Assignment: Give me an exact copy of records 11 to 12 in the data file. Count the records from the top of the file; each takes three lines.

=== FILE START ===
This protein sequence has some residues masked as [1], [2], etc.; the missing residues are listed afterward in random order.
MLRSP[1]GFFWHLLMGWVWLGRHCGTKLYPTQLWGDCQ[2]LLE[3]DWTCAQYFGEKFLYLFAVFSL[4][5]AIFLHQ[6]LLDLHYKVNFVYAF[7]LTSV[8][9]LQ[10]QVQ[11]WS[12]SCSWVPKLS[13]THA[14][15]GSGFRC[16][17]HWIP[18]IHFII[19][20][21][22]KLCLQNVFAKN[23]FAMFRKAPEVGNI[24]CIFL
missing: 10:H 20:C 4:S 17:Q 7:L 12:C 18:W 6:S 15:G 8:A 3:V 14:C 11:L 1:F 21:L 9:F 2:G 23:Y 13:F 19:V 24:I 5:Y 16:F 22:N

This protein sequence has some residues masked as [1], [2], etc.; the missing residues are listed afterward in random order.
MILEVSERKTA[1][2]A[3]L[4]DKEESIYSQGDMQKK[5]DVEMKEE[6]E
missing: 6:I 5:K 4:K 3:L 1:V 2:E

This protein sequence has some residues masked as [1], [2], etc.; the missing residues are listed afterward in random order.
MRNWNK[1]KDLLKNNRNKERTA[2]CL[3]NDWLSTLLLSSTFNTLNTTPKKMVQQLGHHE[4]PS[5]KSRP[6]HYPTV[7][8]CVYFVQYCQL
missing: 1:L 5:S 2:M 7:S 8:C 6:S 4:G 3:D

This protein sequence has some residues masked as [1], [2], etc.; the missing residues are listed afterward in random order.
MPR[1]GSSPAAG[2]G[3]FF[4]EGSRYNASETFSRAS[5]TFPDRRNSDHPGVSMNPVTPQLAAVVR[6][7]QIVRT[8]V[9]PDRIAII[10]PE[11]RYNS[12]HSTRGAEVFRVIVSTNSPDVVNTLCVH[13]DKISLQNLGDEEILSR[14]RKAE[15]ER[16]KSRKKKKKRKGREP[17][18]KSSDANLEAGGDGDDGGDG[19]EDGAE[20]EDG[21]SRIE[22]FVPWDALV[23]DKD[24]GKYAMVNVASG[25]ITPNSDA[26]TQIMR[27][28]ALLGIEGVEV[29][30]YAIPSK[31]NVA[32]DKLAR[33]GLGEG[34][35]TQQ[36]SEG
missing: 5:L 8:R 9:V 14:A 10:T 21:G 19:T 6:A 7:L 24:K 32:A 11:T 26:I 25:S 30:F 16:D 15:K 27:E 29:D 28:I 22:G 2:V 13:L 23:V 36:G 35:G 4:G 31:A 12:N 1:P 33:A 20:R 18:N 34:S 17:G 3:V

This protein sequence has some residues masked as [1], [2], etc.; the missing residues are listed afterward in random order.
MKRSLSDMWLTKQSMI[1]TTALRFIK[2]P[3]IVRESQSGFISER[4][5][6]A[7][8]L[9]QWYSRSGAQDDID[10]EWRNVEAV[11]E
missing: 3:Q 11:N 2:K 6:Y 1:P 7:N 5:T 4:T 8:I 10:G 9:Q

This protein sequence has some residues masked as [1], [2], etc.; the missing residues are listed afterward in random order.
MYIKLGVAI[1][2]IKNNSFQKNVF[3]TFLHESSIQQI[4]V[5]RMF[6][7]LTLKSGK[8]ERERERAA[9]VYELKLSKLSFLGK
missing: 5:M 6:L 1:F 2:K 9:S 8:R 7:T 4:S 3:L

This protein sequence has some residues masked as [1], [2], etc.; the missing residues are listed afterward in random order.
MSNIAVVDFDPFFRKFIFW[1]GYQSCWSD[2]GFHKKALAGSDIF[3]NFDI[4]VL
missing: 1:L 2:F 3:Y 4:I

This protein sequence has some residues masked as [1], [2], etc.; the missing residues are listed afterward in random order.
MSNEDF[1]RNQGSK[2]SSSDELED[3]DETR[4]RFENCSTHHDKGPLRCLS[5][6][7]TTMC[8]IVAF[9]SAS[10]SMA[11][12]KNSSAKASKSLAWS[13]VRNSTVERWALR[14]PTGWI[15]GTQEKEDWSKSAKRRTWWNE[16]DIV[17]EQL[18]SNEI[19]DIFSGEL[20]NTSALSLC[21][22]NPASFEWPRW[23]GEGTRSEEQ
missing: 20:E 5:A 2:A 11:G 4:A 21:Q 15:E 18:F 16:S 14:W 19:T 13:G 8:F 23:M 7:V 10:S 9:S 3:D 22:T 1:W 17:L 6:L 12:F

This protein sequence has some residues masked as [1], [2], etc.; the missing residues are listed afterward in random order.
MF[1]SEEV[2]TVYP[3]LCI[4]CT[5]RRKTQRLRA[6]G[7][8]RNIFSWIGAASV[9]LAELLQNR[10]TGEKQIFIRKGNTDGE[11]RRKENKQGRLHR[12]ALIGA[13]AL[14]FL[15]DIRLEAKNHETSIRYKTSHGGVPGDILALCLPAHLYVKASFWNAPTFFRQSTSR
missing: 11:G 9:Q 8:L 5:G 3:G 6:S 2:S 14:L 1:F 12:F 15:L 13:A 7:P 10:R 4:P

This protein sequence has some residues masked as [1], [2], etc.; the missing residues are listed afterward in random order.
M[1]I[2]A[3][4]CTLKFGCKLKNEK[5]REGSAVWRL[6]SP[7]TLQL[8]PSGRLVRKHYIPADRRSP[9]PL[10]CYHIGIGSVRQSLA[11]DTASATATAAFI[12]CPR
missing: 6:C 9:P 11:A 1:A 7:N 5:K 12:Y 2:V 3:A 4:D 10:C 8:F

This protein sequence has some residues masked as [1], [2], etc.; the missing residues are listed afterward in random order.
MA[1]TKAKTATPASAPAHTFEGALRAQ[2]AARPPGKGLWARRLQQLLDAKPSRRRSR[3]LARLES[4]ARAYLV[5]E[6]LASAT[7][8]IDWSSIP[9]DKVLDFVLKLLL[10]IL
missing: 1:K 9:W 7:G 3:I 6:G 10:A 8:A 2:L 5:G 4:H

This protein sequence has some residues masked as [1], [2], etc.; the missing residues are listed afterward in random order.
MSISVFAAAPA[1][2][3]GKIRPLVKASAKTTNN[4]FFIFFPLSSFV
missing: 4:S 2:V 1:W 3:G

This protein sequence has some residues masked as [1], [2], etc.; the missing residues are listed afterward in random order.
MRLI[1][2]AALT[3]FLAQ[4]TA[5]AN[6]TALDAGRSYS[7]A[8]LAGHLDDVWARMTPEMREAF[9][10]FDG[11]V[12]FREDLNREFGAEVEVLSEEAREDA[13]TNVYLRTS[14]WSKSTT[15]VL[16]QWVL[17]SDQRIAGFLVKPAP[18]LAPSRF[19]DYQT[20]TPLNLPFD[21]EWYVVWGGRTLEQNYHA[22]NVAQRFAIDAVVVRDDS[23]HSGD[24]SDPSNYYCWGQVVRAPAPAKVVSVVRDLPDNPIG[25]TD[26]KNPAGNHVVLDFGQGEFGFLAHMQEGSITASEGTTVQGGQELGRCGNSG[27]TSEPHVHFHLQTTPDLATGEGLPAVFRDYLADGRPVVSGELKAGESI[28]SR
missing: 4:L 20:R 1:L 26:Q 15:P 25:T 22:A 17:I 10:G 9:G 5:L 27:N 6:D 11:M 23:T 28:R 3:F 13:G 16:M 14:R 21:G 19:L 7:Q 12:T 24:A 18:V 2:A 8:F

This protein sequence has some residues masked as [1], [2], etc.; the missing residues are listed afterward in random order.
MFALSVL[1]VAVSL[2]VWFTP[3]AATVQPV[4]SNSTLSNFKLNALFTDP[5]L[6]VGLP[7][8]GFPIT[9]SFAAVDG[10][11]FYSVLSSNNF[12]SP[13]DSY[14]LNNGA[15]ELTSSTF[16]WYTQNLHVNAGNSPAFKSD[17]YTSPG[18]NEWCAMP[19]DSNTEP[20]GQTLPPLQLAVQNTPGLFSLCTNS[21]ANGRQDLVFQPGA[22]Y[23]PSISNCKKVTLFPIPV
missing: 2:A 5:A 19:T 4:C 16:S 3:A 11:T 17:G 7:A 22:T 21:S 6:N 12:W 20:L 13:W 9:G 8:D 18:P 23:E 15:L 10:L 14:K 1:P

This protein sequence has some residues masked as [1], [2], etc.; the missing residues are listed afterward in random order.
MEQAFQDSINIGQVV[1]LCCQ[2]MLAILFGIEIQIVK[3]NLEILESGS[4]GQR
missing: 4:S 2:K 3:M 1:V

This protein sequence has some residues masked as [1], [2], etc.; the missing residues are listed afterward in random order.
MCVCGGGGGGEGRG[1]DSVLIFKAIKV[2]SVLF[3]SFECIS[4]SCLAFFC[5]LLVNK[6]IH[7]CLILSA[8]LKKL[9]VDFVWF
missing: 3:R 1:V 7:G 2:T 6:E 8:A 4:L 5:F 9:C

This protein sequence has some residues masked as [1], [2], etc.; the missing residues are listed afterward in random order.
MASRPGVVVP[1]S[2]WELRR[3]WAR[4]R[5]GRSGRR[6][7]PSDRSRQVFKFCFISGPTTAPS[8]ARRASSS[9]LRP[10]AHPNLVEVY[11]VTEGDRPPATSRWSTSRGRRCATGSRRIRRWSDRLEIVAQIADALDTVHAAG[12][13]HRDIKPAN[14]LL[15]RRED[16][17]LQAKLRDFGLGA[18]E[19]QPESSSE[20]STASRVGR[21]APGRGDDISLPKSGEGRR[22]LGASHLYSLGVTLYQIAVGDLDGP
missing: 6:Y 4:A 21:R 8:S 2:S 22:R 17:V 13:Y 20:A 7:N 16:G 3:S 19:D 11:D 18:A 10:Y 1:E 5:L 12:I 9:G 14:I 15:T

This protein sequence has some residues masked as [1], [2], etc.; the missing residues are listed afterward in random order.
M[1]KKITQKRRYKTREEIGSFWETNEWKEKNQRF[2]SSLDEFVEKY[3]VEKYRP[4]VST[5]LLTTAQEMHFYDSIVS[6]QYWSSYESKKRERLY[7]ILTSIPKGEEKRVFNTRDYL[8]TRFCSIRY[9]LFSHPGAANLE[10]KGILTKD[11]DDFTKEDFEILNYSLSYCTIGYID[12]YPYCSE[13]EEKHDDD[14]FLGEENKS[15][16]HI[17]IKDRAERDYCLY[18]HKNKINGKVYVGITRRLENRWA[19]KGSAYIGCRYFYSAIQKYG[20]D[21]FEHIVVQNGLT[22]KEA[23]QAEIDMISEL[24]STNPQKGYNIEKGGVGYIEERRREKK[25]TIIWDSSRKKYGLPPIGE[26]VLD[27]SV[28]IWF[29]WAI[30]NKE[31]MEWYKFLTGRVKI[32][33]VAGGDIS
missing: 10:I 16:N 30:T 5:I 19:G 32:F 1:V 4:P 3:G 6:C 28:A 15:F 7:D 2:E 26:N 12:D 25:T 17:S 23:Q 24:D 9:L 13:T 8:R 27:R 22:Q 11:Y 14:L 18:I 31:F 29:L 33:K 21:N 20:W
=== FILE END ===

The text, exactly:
This protein sequence has some residues masked as [1], [2], etc.; the missing residues are listed afterward in random order.
MA[1]TKAKTATPASAPAHTFEGALRAQ[2]AARPPGKGLWARRLQQLLDAKPSRRRSR[3]LARLES[4]ARAYLV[5]E[6]LASAT[7][8]IDWSSIP[9]DKVLDFVLKLLL[10]IL
missing: 1:K 9:W 7:G 3:I 6:G 10:A 8:A 2:L 5:G 4:H

This protein sequence has some residues masked as [1], [2], etc.; the missing residues are listed afterward in random order.
MSISVFAAAPA[1][2][3]GKIRPLVKASAKTTNN[4]FFIFFPLSSFV
missing: 4:S 2:V 1:W 3:G